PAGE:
Home Sales Plunge, Trade Deficit Spikes, Fed Blinks
Home Sales Plunge, Trade Deficit Spikes, Fed Blinks by John Rubino – Dollar Collapse
Looks like we just hit an inflection point. So far this morning:
(Reuters) – Sales of new U.S. single-family homes tumbled to a more than 2-1/2-year low in October amid sharp declines in all four regions, further evidence that higher mortgage rates were hurting the housing market.
The Commerce Department said on Wednesday new home sales dropped 8.9 percent to a seasonally adjusted annual rate of 544,000 units last month. That was the lowest level since March 2016. The percent drop was the biggest since December 2017.
New Home Sales ‘000s
The trade deficit spikes:
(Zero Hedge) – The October advanced trade balance (deficit) of goods worsened to $77.2 billion ($77.0 billion expected) from $76.3 billion in September.
• Imports rose 0.1% in Oct. to $217.764b from $217.554b in Sept.
• Exports fell 0.6% in Oct. to $140.517b from $141.303b in Sept.
This is a new record high deficit for Trump’s America…
In December 2016, the US goods trade deficit was $63.485 billion.
In October 2018, the US goods trade deficit is $77.2 billion.
A dramatic rise of almost $14 billion since Trump’s election and trade war started.
And the Fed blinks:
(CNBC) Federal Reserve Chairman Jerome Powell said Wednesday he considers the central bank’s benchmark interest rate to be near a neutral level, an important distinction from remarks he made less than two months ago.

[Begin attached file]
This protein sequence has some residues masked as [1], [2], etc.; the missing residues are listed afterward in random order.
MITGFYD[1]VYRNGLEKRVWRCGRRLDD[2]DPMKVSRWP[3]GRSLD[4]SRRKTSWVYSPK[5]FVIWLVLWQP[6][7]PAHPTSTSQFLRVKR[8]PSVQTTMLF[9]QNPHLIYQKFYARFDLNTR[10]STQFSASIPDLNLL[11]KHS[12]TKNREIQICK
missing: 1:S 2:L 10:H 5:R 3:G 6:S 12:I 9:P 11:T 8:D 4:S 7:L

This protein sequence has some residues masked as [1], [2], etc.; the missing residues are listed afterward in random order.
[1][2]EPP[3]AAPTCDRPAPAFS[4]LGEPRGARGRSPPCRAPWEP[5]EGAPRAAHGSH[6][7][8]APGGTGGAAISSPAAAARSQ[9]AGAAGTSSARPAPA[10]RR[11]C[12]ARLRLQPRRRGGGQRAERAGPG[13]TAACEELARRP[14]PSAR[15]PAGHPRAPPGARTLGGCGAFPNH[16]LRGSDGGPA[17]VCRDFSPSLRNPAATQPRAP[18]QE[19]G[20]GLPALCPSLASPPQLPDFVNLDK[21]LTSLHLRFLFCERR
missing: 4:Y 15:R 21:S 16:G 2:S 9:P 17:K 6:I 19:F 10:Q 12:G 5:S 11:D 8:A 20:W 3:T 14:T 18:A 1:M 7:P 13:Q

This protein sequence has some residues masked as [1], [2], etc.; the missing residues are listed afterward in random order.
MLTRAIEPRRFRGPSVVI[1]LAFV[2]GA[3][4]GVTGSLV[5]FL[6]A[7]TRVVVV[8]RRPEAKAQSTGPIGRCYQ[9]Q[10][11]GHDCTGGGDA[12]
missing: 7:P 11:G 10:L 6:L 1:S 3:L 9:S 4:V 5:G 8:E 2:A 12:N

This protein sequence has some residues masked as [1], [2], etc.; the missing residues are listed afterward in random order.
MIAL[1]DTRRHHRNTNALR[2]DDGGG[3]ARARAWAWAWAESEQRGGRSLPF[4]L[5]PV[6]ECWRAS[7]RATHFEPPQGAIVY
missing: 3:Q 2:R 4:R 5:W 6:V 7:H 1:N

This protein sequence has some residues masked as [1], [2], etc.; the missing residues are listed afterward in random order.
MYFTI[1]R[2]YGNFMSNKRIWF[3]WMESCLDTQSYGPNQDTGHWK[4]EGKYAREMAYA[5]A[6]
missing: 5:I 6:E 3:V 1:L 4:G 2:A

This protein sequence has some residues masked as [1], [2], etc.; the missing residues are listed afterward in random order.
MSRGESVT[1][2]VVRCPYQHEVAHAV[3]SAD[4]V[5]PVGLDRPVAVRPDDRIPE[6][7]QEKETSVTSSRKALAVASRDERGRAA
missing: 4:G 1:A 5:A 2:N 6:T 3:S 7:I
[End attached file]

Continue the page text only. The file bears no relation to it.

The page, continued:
“Interest rates are still low by historical standards, and they remain just below the broad range of estimates of the level that would be neutral for the economy — that is, neither speeding up nor slowing down growth,” Powell told the Economic Club of New York in a speech being closely watched in what has become a volatile financial marketplace.
The chairman’s observation on rates in early October helped set off a rough period on Wall Street, after he said the Fed was “a long way” from neutral. Major averages dipped briefly into a 10 percent correction and worries grew that more rate hikes might meaningfully slow down the strong economic growth of the past two years.
President Donald Trump has stepped up criticism lately about both the central bank and Powell. Trump has gone beyond criticism of the rate hikes and has even objected to the Fed’s balance sheet unwind, in which it is reducing the size of the bond portfolio it accumulated when trying to stimulate the economy.
Gold welcomed the possible end of quantitative tightening:
This is of course just the first step in a long dance that will progress through:
1) The end of rate increases sometime in early 2019
2) The beginning of rate cuts soon thereafter
3) The return to ZIRP, NIRP and QE not long after that
4) The monetary reset that ends the age of fiat currency
From here on out every Fed meeting will be an adventure.